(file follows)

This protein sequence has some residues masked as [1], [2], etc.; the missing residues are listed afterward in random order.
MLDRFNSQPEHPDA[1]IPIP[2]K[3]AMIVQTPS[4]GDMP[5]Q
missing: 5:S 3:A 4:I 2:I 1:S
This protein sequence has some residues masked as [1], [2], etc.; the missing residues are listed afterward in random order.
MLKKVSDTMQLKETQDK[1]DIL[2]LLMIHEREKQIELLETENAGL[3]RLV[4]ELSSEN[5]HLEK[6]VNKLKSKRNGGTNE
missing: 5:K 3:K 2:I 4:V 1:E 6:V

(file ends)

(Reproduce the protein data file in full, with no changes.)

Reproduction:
This protein sequence has some residues masked as [1], [2], etc.; the missing residues are listed afterward in random order.
MLDRFNSQPEHPDA[1]IPIP[2]K[3]AMIVQTPS[4]GDMP[5]Q
missing: 5:S 3:A 4:I 2:I 1:S
This protein sequence has some residues masked as [1], [2], etc.; the missing residues are listed afterward in random order.
MLKKVSDTMQLKETQDK[1]DIL[2]LLMIHEREKQIELLETENAGL[3]RLV[4]ELSSEN[5]HLEK[6]VNKLKSKRNGGTNE
missing: 5:K 3:K 2:I 4:V 1:E 6:V